It has been many years since I set foot in northern Italy and my knowledge of it was limited to a trip to Florence in my early teens and crossing the country when setting out on the overland trip to Australia. The object of crossing the country was to get to the border with Asia as quickly as possible. My faded memories of the country were therefore remembered as seen through the eyes of a backpacking teenager. My quest for visiting the ancient sights of Italy was probably not as enthusiastic as it should have been, shall we say! The thought of returning to travel around again this year did not fill me with as great anticipation as it did for my wife. Boy, was I wrong!!! She had been to Italy many times as a girl with her family and knew the country much better than I did.
Village of Riomaggiore on the Cinque Terre
Without talking about specific places, I do not think that I have ever seen a country that gets so many tourists. Even in mid winter many places were still soooooo crowded. Rome, Florence, Pisa and Venice especially. Some of the less well-known places were refreshingly quiet, in fact some were so quiet they were simply closed until March. Still for those hardy souls who can stand the cold I still think that a winter trip to Italy is well worth it to see the country stripped clean of its layer of toasted bright red tourists from Northern Europe and beyond, determined to catch every last ray of sun, even if it kills them, which eventually it just might. Harsh words you say but I also realise that I am also one of these hoards of people with voracious appetites to travel to as many parts of the world as my life, and wallet, will permit. Guilty as charged me-lud. (For non-English readers, this is the way you could address a judge in England)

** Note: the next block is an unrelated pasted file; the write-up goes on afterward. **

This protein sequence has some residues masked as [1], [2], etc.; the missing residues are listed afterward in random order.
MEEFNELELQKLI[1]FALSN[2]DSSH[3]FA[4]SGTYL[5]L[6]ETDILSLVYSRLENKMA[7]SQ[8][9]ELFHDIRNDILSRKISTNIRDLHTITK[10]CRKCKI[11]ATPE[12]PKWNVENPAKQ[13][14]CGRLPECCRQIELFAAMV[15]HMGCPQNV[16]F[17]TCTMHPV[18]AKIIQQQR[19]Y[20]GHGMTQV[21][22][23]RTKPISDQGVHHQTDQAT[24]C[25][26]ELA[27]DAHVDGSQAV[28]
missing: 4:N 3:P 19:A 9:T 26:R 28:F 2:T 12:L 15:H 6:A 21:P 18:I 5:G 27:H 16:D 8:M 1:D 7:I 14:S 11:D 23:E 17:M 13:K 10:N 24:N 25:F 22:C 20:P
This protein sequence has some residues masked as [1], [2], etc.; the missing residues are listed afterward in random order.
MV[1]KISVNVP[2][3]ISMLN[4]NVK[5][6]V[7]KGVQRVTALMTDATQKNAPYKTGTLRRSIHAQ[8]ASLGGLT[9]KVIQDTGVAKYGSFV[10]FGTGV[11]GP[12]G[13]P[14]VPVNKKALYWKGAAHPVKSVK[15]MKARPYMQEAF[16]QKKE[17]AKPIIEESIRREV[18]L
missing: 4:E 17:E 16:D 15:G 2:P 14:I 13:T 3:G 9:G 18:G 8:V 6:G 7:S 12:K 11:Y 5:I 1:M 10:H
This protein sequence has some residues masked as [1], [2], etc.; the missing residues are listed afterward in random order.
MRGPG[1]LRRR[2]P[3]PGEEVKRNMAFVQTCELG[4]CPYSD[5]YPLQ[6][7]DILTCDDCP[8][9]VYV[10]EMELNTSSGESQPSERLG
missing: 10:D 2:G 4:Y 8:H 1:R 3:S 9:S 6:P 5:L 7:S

So where is this rambling narrative going. Well, most of the places I have been to in the world including where I live in Australia would long since have become openly hostile to the hoards of tourists, unhelpful, unwelcoming and unfriendly. Not so Italy, we found all the Italians the complete opposite, helpful, welcoming and friendly. Endless patience with our slow driving while we tried to find out where we were going. Thank goodness for our phone, Here Drive+ and offline maps.
What was so good?? the sights were fantastic, food phenomenal and people were charming. Not everything was sweetness and light, friends and family we were meeting in Rome were robbed just before we met them on the Rome metro and I managed to pick up a traffic ticket for being in the wrong place while being lost in the tiny backstreets of Perugia. To Quote Ned Kelly, “such is life”
Lastly, thanks to the Italians for being so friendly and helpful, really!
Where has the time gone, I cannot believe that it has been so long. Still life has been busy but it is time to restart now that we are back from our most recent trip. rather than mix this up with travel stories, lets keep this one short with a commitment to write more.
Next one will be on Italy.
Phone types are a pretty emotive subject with many people. I am fairly pragmatic and choose the one that suits me best at the time. At the moment it is Windows Phone 8.1. In the past I have used Android, version 1.5 (Cupcake) through to 4.3 (Jellybean). I have not had an iPhone but have used an iPod which can run a lot of the same apps and my wife has an iPad. So, over time I have used quite a few different types. In my opinion when you are on home territory they are all pretty much the same with one phone stronger in some areas that others but on the whole they equalise out.